Although over 75% of UK employees are now in a workplace pension - a rise of 30% since 2012 - this hides the truth that underneath this headline there are pockets of significantly lower participation:
- Whilst 90% of public sector employees have a workplace pension, it's only 73% in the private sector;
- Full-time employees are 1.5 times more likely to have a pension as part-time employees;
- There are significant differences between the private and public sector part time employees - only 47% of part time private sector employees have a workplace pension compared with 83% of public sector part-time employees;
- Only 41% of low earning employees in the private sector (earning £100 - £199 per week) have a workplace pension compared with 93% of public sector employees; and
- Only 20% of 16-21 year olds have a workplace pension compared with 80% of those aged 22-29.
These figures from the Office for National Statistics highlight that those who are part-time (more likely to be women) or earn lower wages now are also more likely to miss out on income from a workplace pension in later life. We've already highlighted the issues surrounding the gender pensions gap in a previous blog and these statistics highlight the need to bring forward some of the solutions suggested in that blog.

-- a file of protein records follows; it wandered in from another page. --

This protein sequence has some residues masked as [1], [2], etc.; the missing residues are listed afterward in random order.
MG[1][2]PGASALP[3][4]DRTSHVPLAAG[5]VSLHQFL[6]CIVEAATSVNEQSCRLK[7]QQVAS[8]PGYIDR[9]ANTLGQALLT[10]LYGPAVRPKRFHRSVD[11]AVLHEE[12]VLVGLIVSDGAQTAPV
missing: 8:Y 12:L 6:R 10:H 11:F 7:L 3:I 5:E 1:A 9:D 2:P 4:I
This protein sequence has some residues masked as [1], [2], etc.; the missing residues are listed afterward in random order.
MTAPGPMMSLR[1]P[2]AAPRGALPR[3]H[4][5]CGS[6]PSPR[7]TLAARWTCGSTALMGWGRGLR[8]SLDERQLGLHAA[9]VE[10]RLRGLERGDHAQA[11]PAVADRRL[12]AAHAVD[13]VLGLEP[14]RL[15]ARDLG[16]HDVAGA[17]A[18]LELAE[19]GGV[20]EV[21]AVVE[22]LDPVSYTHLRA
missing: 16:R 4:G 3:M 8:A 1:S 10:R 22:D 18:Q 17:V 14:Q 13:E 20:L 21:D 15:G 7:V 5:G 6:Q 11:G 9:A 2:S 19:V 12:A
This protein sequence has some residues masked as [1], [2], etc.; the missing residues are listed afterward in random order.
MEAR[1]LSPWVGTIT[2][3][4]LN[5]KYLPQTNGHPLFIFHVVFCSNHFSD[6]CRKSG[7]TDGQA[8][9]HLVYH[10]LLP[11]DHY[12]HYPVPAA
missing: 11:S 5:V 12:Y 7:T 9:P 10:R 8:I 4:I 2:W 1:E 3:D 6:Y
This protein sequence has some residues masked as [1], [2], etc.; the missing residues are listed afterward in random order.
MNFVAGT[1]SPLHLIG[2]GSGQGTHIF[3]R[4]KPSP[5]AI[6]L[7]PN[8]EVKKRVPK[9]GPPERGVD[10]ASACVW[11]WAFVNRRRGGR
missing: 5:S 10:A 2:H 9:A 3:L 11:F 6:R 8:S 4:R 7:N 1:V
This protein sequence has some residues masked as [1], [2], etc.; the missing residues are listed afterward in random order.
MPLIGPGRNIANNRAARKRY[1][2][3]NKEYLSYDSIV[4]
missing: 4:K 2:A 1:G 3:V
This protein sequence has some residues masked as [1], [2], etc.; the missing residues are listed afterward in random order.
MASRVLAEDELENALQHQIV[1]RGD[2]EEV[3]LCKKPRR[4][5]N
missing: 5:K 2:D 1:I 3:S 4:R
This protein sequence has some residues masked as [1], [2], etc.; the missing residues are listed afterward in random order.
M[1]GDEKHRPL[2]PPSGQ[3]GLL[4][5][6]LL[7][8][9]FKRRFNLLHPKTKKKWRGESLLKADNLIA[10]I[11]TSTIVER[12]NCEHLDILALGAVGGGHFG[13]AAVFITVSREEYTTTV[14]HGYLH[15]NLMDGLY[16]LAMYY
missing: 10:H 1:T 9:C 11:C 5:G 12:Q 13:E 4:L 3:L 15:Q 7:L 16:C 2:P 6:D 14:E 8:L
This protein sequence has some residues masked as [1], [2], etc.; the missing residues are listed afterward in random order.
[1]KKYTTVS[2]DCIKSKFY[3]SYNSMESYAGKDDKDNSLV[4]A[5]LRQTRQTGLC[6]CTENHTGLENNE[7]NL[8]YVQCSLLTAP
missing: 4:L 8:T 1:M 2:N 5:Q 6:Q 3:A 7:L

The statistics also point us towards some of the causes of these gaps:
- The lowest earning employees (those earning less than £200 per week) are not eligible to be automatically enrolled;
- 16-21 year olds are also not eligible to be automatically enrolled;
- By contrast the public sector schemes do not have these minimum age and earnings thresholds for enrolment which likely explains at least part of the reason for the gap; and
- A further distinction is that in private sector schemes employer contributions are only payable on earnings above the lower earnings limit (currently £120 per week) whereas they are payable on all earnings in the public sector schemes.
For employers wanting to increase participation for low-earning, younger and part-time employees, there are a number of potential options to consider:
- Contractually enrol all employees into your workplace pension scheme;
- Pay employer contributions on all earnings; and
- Consider paying the whole of the mandatory contributions (7% of total earnings) for lower paid employees.
The least likely group to be saving into a workplace pension were full-time private sector employees earning between £100 and £199 weekly, with just 41 per cent of this group engaged in workplace schemes.